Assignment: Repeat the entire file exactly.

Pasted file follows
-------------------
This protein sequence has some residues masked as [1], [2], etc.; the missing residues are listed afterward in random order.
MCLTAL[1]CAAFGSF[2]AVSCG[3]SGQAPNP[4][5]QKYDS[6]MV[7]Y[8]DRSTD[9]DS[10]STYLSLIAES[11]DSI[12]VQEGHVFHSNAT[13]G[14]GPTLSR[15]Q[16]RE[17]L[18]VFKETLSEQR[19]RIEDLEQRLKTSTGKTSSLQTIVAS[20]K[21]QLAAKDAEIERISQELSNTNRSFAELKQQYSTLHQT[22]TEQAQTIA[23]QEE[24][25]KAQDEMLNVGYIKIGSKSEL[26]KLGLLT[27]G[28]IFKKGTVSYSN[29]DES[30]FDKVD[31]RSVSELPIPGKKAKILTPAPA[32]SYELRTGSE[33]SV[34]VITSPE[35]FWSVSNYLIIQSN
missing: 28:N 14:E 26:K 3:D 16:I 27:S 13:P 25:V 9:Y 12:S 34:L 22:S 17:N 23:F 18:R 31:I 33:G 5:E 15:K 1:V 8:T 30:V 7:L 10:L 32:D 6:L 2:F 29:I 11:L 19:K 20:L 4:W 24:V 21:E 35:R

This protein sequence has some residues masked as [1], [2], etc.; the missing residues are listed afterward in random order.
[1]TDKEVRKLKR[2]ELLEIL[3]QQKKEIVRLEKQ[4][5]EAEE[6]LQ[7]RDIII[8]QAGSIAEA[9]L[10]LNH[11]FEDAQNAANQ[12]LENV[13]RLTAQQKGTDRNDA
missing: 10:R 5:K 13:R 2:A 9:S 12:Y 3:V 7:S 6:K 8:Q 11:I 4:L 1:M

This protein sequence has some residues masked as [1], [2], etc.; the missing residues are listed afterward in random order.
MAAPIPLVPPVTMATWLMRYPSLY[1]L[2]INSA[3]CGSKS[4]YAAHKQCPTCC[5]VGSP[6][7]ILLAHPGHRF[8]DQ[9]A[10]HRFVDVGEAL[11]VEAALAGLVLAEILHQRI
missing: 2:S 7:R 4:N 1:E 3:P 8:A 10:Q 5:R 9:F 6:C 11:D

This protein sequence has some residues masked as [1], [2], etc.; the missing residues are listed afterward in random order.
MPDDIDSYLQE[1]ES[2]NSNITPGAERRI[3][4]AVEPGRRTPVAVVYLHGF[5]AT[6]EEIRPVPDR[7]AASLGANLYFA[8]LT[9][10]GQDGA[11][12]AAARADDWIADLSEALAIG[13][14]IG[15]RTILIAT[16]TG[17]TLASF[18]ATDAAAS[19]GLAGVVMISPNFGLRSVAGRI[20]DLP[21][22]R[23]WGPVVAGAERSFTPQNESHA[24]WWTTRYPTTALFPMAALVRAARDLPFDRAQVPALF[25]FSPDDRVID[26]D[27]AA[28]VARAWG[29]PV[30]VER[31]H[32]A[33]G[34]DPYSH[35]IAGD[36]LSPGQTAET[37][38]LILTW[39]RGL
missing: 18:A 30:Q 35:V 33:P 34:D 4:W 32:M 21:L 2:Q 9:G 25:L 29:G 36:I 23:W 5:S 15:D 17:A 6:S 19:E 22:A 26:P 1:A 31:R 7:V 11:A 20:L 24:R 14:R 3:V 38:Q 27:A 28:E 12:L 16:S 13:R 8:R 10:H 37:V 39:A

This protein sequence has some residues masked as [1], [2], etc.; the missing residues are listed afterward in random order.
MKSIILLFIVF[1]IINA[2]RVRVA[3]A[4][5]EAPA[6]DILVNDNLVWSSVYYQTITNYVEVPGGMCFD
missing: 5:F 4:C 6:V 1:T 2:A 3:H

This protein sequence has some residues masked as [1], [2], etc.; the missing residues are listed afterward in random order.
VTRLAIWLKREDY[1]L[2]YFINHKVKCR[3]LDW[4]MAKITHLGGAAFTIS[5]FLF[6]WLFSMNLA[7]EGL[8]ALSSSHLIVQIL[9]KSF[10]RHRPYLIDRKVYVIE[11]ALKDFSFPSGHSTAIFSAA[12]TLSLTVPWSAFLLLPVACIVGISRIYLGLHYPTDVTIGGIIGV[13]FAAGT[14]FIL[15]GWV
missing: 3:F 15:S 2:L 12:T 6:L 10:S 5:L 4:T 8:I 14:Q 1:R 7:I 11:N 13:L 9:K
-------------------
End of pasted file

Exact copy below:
This protein sequence has some residues masked as [1], [2], etc.; the missing residues are listed afterward in random order.
MCLTAL[1]CAAFGSF[2]AVSCG[3]SGQAPNP[4][5]QKYDS[6]MV[7]Y[8]DRSTD[9]DS[10]STYLSLIAES[11]DSI[12]VQEGHVFHSNAT[13]G[14]GPTLSR[15]Q[16]RE[17]L[18]VFKETLSEQR[19]RIEDLEQRLKTSTGKTSSLQTIVAS[20]K[21]QLAAKDAEIERISQELSNTNRSFAELKQQYSTLHQT[22]TEQAQTIA[23]QEE[24][25]KAQDEMLNVGYIKIGSKSEL[26]KLGLLT[27]G[28]IFKKGTVSYSN[29]DES[30]FDKVD[31]RSVSELPIPGKKAKILTPAPA[32]SYELRTGSE[33]SV[34]VITSPE[35]FWSVSNYLIIQSN
missing: 28:N 14:E 26:K 3:D 16:I 27:S 13:P 25:V 9:Y 12:S 34:L 22:S 17:N 23:F 18:R 31:I 33:G 5:E 15:K 1:V 8:T 30:V 7:L 10:L 32:D 6:L 2:F 29:I 11:L 19:K 20:L 4:W 24:V 21:E 35:R

This protein sequence has some residues masked as [1], [2], etc.; the missing residues are listed afterward in random order.
[1]TDKEVRKLKR[2]ELLEIL[3]QQKKEIVRLEKQ[4][5]EAEE[6]LQ[7]RDIII[8]QAGSIAEA[9]L[10]LNH[11]FEDAQNAANQ[12]LENV[13]RLTAQQKGTDRNDA
missing: 10:R 5:K 13:R 2:A 9:S 12:Y 3:V 7:S 6:K 8:Q 11:I 4:L 1:M

This protein sequence has some residues masked as [1], [2], etc.; the missing residues are listed afterward in random order.
MAAPIPLVPPVTMATWLMRYPSLY[1]L[2]INSA[3]CGSKS[4]YAAHKQCPTCC[5]VGSP[6][7]ILLAHPGHRF[8]DQ[9]A[10]HRFVDVGEAL[11]VEAALAGLVLAEILHQRI
missing: 2:S 7:R 4:N 1:E 3:P 8:A 10:Q 5:R 9:F 6:C 11:D

This protein sequence has some residues masked as [1], [2], etc.; the missing residues are listed afterward in random order.
MPDDIDSYLQE[1]ES[2]NSNITPGAERRI[3][4]AVEPGRRTPVAVVYLHGF[5]AT[6]EEIRPVPDR[7]AASLGANLYFA[8]LT[9][10]GQDGA[11][12]AAARADDWIADLSEALAIG[13][14]IG[15]RTILIAT[16]TG[17]TLASF[18]ATDAAAS[19]GLAGVVMISPNFGLRSVAGRI[20]DLP[21][22]R[23]WGPVVAGAERSFTPQNESHA[24]WWTTRYPTTALFPMAALVRAARDLPFDRAQVPALF[25]FSPDDRVID[26]D[27]AA[28]VARAWG[29]PV[30]VER[31]H[32]A[33]G[34]DPYSH[35]IAGD[36]LSPGQTAET[37][38]LILTW[39]RGL
missing: 18:A 30:Q 35:V 33:P 34:D 4:W 32:M 21:L 2:Q 9:G 25:L 29:G 36:I 23:W 5:S 15:D 17:A 6:S 19:E 22:A 26:P 1:A 31:R 7:V 11:A 20:L 24:R 14:R 3:V 38:Q 27:A 28:E 12:L 16:S 13:R 8:R 10:H 37:V 39:A

This protein sequence has some residues masked as [1], [2], etc.; the missing residues are listed afterward in random order.
MKSIILLFIVF[1]IINA[2]RVRVA[3]A[4][5]EAPA[6]DILVNDNLVWSSVYYQTITNYVEVPGGMCFD
missing: 5:F 4:C 6:V 1:T 2:A 3:H

This protein sequence has some residues masked as [1], [2], etc.; the missing residues are listed afterward in random order.
VTRLAIWLKREDY[1]L[2]YFINHKVKCR[3]LDW[4]MAKITHLGGAAFTIS[5]FLF[6]WLFSMNLA[7]EGL[8]ALSSSHLIVQIL[9]KSF[10]RHRPYLIDRKVYVIE[11]ALKDFSFPSGHSTAIFSAA[12]TLSLTVPWSAFLLLPVACIVGISRIYLGLHYPTDVTIGGIIGV[13]FAAGT[14]FIL[15]GWV
missing: 3:F 15:S 2:L 12:T 6:L 10:S 5:L 4:T 8:I 14:Q 1:R 7:I 11:N 13:L 9:K